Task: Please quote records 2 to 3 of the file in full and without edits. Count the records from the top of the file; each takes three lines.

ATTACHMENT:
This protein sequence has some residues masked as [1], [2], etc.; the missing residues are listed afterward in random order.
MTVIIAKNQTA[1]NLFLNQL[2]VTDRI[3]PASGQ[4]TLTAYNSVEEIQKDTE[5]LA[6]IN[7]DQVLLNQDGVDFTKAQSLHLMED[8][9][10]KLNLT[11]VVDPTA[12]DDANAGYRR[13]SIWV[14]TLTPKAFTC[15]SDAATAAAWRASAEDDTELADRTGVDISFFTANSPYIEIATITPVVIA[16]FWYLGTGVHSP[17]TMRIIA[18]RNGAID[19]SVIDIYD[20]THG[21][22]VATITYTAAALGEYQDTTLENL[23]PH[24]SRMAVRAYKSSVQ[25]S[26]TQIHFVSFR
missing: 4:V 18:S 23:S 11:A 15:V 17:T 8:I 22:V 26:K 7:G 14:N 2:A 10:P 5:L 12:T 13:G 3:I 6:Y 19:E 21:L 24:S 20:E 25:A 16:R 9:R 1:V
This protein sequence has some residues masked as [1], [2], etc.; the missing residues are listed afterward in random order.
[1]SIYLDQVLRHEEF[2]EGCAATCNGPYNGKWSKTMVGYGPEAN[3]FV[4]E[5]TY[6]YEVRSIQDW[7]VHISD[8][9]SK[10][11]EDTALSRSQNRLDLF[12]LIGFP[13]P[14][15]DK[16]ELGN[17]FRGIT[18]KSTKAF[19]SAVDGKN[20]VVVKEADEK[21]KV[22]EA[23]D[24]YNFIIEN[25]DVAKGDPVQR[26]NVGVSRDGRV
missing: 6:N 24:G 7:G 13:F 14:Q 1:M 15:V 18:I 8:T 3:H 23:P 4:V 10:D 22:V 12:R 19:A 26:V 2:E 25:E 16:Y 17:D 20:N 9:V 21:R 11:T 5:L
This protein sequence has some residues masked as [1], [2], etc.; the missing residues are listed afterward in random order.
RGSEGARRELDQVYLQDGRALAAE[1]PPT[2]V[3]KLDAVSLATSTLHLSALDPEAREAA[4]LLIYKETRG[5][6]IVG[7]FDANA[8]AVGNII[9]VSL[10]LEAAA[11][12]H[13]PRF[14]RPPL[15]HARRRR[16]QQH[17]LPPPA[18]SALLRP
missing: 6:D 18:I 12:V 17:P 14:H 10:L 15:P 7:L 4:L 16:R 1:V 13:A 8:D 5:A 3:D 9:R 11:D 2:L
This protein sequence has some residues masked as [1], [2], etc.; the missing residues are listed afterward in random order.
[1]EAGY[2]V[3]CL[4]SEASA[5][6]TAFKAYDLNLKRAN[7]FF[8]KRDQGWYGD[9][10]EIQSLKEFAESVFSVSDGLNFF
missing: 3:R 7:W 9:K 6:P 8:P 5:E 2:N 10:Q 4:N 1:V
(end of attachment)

This protein sequence has some residues masked as [1], [2], etc.; the missing residues are listed afterward in random order.
[1]SIYLDQVLRHEEF[2]EGCAATCNGPYNGKWSKTMVGYGPEAN[3]FV[4]E[5]TY[6]YEVRSIQDW[7]VHISD[8][9]SK[10][11]EDTALSRSQNRLDLF[12]LIGFP[13]P[14][15]DK[16]ELGN[17]FRGIT[18]KSTKAF[19]SAVDGKN[20]VVVKEADEK[21]KV[22]EA[23]D[24]YNFIIEN[25]DVAKGDPVQR[26]NVGVSRDGRV
missing: 6:N 24:G 7:G 13:F 14:Q 1:M 15:V 18:I 8:T 3:H 23:P 4:V 10:D 22:V 12:R 19:A 26:V 2:E 25:E 16:Y 17:D 20:N 9:V 21:R 11:T 5:L
This protein sequence has some residues masked as [1], [2], etc.; the missing residues are listed afterward in random order.
RGSEGARRELDQVYLQDGRALAAE[1]PPT[2]V[3]KLDAVSLATSTLHLSALDPEAREAA[4]LLIYKETRG[5][6]IVG[7]FDANA[8]AVGNII[9]VSL[10]LEAAA[11][12]H[13]PRF[14]RPPL[15]HARRRR[16]QQH[17]LPPPA[18]SALLRP
missing: 6:D 18:I 12:V 17:P 14:H 10:L 15:P 7:L 4:L 16:R 1:V 13:A 8:D 5:A 3:D 9:R 11:D 2:L